Review by Wonderboy

Reviewed: 11/27/12 | Updated: 05/22/18

It's like Street Fighter II with chainsaws and on crack

Maybe I have a soft spot for perfectly simplistic games. A perfectly simplistic game is one with a simple concept that is executed very well. Think Angry Birds, Doodle Jump, Street Fighter II or even Mortal Kombat. Deep down, under the scarred tissues of design that make up Time Killers, I see something that can be quite enjoyable. Sure, the graphics lack detail and the sounds seem random at times. The engine is a bit unbalance if playing incorrectly. However, Strata was onto something by allowing the player the ability to end a match at any time: whether based on skill or luck, matches can end when the player chooses to go for the kill. It's a unique concept (The Bushido Blade series comes to mind). A pet peeve of mine is how easily Internet lore can shape a gamer's opinion about a game he's never played before. I was disappointed to see such low scores given to this version, considering it is quite faithful to the obscure arcade version (thanks Black Pearl); did one guy start with a low score, so the others felt obligated to copy it so to not appear of place? I was able to enjoy this fighter because it delivers as advertised, cheap thrills and spills (pun intended) — who doesn't enjoy a little mindless violence every now and then? What I don't get is people are bashing TK as if it promised to offer a deep, strategic gameplay — it gives me the same "pick up and play" vibe that Street Fighter II did. Now, I vaguely recall seeing this game in the arcade back in the day, but I admittedly didn't give much attention to it. In fact, being that the machine was quite low key, I wouldn't be surprised if most gamers were introduced to this title through this version, the Genesis. The gameplay basically consists of trying to chop up your opponent as soon as possible.

Fatalities may be performed at any time (it's similar to a desperation move). There is only one move to remember: A + B + C. If done close enough, it will chop the opponent's head right off. If not close enough, it could either cut off a limb or just cause a lot of damage. Unlike today's desperation moves, it can be used as much as you want. While the game is difficult, people must remember the matches are meant to end sooner than expected, with a decapitation. This means both the player and the CPU will constantly be trying for the other's head. If you're not playing this way, you're doing it wrong (and the matches are probably lasting forever). Consequently, matches can end in the first two seconds depending on someone's wrong move. The instant kill concept definitely keeps things fast paced and unpredictable. The controls take a little while to get the hang of, but when familiar with them, the player will find the inputs intuitive (they are vastly different from the arcade version, but somehow that doesn't detract from the overall experience). Input response and hit detection are fine. The ideal game is a tad deeper than executing instant kill moves over and over again (though this is fun). Setting up a kill is the idea of a proper TK match, hence the inclusion of more traditional, special moves (in case my reader was wondering why they were there in the first place when one can just do instant kills). So, the goal is to use special moves to outfight the opponent and put him in a dizzy state. When in a dizzy state, the player can just come in and do a full fatality (chop everything off) by pressing all the buttons at the same time. Rinse and repeat.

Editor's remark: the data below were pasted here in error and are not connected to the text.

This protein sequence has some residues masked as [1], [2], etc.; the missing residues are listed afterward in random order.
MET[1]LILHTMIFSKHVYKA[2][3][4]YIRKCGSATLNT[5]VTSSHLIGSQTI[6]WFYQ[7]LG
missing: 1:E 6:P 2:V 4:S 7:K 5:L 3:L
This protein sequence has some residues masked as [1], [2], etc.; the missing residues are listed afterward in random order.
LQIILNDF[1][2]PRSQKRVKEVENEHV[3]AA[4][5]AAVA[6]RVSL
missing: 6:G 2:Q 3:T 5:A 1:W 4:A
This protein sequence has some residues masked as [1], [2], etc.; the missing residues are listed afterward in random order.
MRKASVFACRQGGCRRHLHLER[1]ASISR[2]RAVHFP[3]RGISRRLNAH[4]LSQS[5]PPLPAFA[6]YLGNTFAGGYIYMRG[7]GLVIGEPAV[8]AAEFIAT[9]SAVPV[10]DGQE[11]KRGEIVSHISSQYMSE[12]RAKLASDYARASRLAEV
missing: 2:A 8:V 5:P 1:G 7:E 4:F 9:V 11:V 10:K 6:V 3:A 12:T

Like I said, if not setting up a proper plan to get near the opponent (to kill him), the game can get overtly difficult. Never-the-less, whether skilled or not, the frantic action is still fun to experience. Learning the special moves and knowing what works with whom become necessary to progress far into the game, but this isn't rocket science. The learning curve is not meant to be a trial in itself. If one puts in any decent amount of time learning the moves and way each enemy moves, he will go far. However, it is a bit odd that after each won match the player will have the option to reselect a character to play as for the next match. I can only attribute this to some characters having clear advantages over others (so it's up to the player to know which ones trump which), which speaks of even more troubling imbalance than I thought. Personally, I haven't gotten familiar enough with the characters to know whom easily beats whom, but it is something to consider. An undeniable drawback is the game has only two modes: tournament and versus. There is no practice mode to get the hang of the moves. Tourney mode offers little room for error as there are only four continues (thus, not an ideal way to practice either). Perhaps the best thing to do is get the FAQ and fawn over it a bit. Time Killers presents its own unique engine that requires a little effort to learn, and for that alone it should be venerated. Even when just touching the surface of the gameplay, it can be enjoyed every now and then, more so than games that are taken too serious. Anyone who likes no strings attached ultra violence should give TK a go.

Rating: 6

Product Release: Time Killers (US, 12/31/96)

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